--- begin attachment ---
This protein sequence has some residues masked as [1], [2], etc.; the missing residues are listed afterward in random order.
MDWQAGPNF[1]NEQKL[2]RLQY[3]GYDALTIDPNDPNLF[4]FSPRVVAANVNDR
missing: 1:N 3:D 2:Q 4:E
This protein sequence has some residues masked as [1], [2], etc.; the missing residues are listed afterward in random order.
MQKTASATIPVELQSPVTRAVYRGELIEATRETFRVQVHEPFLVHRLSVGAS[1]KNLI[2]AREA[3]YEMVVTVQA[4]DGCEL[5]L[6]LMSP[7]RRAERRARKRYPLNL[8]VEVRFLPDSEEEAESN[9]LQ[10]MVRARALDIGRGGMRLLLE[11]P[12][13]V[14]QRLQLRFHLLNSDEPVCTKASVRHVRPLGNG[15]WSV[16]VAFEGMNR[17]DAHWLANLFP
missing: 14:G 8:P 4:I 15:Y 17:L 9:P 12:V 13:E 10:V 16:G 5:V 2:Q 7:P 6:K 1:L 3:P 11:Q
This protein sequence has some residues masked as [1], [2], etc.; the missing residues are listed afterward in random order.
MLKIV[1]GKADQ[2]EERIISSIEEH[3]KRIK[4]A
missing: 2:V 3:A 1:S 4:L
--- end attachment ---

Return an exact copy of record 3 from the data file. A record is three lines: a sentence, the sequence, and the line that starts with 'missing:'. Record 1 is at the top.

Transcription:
This protein sequence has some residues masked as [1], [2], etc.; the missing residues are listed afterward in random order.
MLKIV[1]GKADQ[2]EERIISSIEEH[3]KRIK[4]A
missing: 2:V 3:A 1:S 4:L